Encinitas Council campaign signs pop up early

Encinitas Council campaign signs pop up early
Joseph Corder looks at campaign signs for City Council candidates Jerome Stocks and Mark Muir located just in front of Encinitas Ford at the corner of Encinitas Blvd. and El Camino Real. Corder has video showing the two candidates, along with an unidentified man, installing the signs in the evening on Oct. 5, in violation of the city's ordinance requiring signs to be diplayed no earlier than 30-days prior to an election. With 31 days in the month of October, the opening day for sign display is Oct. 7. Photo by Wehtahnah Tucker

ENCINITAS — Campaign signs from five Encinitas City Council candidates went up before they legally should have, sparking a closer look at the city’s municipal code. 

According to municipal code, Council campaign signs “may be displayed 30 days prior to the election.” That means Council signs weren’t supposed to be posted before Oct. 7 at 12:01 a.m., according to city staff.

The controversy began when two incumbent Council members seeking reelection, Mayor Jerome Stocks and Councilman Mark Muir, were captured on video posting signs early.

Encinitas resident Joe Corder took the video, showing Stocks and Muir installing their own campaign signs together Oct. 5 at 10:15 p.m. at the Encinitas Ford Dealership along Encinitas Boulevard.

Corder filmed the two again approximately 45 minutes later placing signs at a storage facility on Olivehain Road, where he asked the candidates to remove the signs. The candidates declined and requested Corder to leave.

Earlier that day, Corder had seen two of Stocks’ campaign signs near the Shell gas station on Encinitas Boulevard and El Camino Real. Struck that he hadn’t seen other campaign signs, he consulted the city’s website to review the policy on campaign signs. He snapped a photo of Stocks’ campaign signs at 6:33 p.m. A time stamp from his camera confirmed the claim.

Later that night, Corder said he saw about 20 more signs for Stocks on El Camino Real between Santa Fe Road and Encinitas Boulevard, which prompted him to file an incident report regarding the campaign signs going up too soon with the Sheriff’s Department at 9:30 p.m.

“It didn’t seem fair that his campaign signs were out there,” Corder said.

Corder then happened to see Stocks and Muir posting signs, so he trailed them and shot the two videos.

Muir said he thought the city’s municipal code indicated the signs could be placed Saturday, but noted, “There was some confusion there.”

“I saw other candidates’ signs before then,” Muir said, adding that those campaigns had not received as much scrutiny.

He posted his signs Friday night, which he believed was only a bit early, “to avoid traffic and safety issues.”

“There are bigger issues than signs,” Muir said.

According to City Code Enforcement Manager Joan Kling, the signs shouldn’t have been placed before Oct. 7.

During election season, the city removes, or “sweeps,” campaign signs that are posted early or in the public right of way, according to Kling. During the most recent sweep last Thursday, the city picked up 10 illegally placed signs, none of which were from an Encinitas Council candidate.

Although still under review, Kling said fines will not be levied toward any Council campaigns at this time.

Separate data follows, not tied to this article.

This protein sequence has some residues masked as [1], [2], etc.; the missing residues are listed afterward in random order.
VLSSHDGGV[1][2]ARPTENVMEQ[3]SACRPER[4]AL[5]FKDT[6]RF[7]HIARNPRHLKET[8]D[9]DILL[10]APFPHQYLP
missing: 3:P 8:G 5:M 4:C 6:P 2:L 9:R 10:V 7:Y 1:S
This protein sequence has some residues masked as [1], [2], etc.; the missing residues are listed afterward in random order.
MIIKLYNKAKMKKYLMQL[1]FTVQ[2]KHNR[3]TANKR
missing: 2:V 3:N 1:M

Candidates would receive fines of $100 for the first incident in posting signs early, $200 for the second incident and $500 for the third and any subsequent incidents.

In an email response, Stocks said he was only out an “hour or two” early, arguing “the code says 30 days BEFORE the election, not 30 days from the election.”

“I contend that means 30 days from the 5th, which would be October 6 at 12:01 a.m.,” Stocks said in the email.

He added that, “the furor is much ado about nothing,” and declined follow-up questions.

As of Monday afternoon, Kling said citizens had sent two written complaints that Council candidates’ signs were placed early. One complaint cited Stocks and Muir, while the other named candidate Lisa Shaffer.

Shaffer acknowledged some of her signs went up prior to the deadline. She said she distributed her signs to supporters over the last month at campaign rallies, but with specific instructions that they shouldn’t go out until Oct. 7.

“I did everything to communicate that,” Shaffer said.

Tony Kranz, too, admitted his signs made an appearance before the official start date. On Thursday morning and afternoon, he saw his signs at two spots along Leucadia Boulevard, but “quickly took them down.”

Calling it “very mysterious,” Kranz said signs were taken from his unlocked garage and placed at the two spots without his knowledge, a possible attempt to put him in a bad light, he said.

Further, he said there was a “false equivalence” between candidates who intentionally posted signs before the start date and those whose signs had been unknowingly placed.

“I’m looking forward to talking about the issues again,” Kranz said in a later interview.

Reportedly, one of candidate Bryan Ziegler’s signs was on Saxony Road and Encinitas Boulevard as early as Friday. Ziegler said he wasn’t aware that Sunday was the earliest signs could go up, and couldn’t recall exactly when his signs were placed.

He said, “It’s possible the signs went up early.” If they did, it would have “only been a handful at most,” he added.

There are nine candidates seeking three Council seats, according to the city’s website.



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